Rather than advocating for immediate funding and action towards the only feasible solution identified by Parks, environmental groups have taken aim at backcountry users by calling for continued or extended closure in areas already vacated by caribou. Parks Canada has a dual mandate to both ensure ecological integrity and ensure opportunities are available for enjoyment.

This campaign takes focus away from efforts to advance captive breeding and divides people who could be jointly pressuring the government for action. Parks has been talking about a breeding program for over two decades. I think everyone wants to know what we can do to get it up and running as soon as possible. No one wants to sit by and watch the caribou be extinguished.

In a detailed release last October, Parks Canada announced the opening of a small area (four percent of a 3200km2 area) in the Maligne Range to backcountry skiers. Parks said the change would “allow some limited opportunities for recreation while maintaining 96% of the area of the Maligne-Brazeau seasonal closure that keeps a large area of the park free from human disturbance for four months of the year.”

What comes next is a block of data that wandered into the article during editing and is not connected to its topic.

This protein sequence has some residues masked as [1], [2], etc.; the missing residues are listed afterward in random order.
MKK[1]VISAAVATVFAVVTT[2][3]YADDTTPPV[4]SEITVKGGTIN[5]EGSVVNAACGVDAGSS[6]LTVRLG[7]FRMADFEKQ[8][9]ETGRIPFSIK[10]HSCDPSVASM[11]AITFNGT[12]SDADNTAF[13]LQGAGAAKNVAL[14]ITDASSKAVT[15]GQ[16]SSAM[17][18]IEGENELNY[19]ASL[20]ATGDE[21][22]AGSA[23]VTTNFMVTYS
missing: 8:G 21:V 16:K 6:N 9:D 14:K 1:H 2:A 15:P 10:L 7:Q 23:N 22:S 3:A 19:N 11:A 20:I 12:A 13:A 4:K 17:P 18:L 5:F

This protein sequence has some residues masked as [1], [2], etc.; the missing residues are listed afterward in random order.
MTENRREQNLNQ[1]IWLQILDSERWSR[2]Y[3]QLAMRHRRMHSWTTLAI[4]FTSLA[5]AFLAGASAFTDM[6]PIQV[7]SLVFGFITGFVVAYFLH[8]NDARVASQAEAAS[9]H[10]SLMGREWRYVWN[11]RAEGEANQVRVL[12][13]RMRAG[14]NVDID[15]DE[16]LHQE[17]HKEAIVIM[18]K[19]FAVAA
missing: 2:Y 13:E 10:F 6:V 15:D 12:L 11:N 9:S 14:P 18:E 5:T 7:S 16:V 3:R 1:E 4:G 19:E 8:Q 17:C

Parks made the change as caribou have not been seen in the area since the last known female was found dead of unknown causes in 2018. Parks stated that if caribou were to return to the area, they would reinstate the closure. Parks Canada asserts that the best hope to restore remaining caribou herds in Jasper lies in developing a captive breeding program as the number of females within the herds are too low to regenerate the herd naturally. https://www.fitzhugh.ca/breeding-program-explored-to-boost-caribou-population-in-jasper-national-park/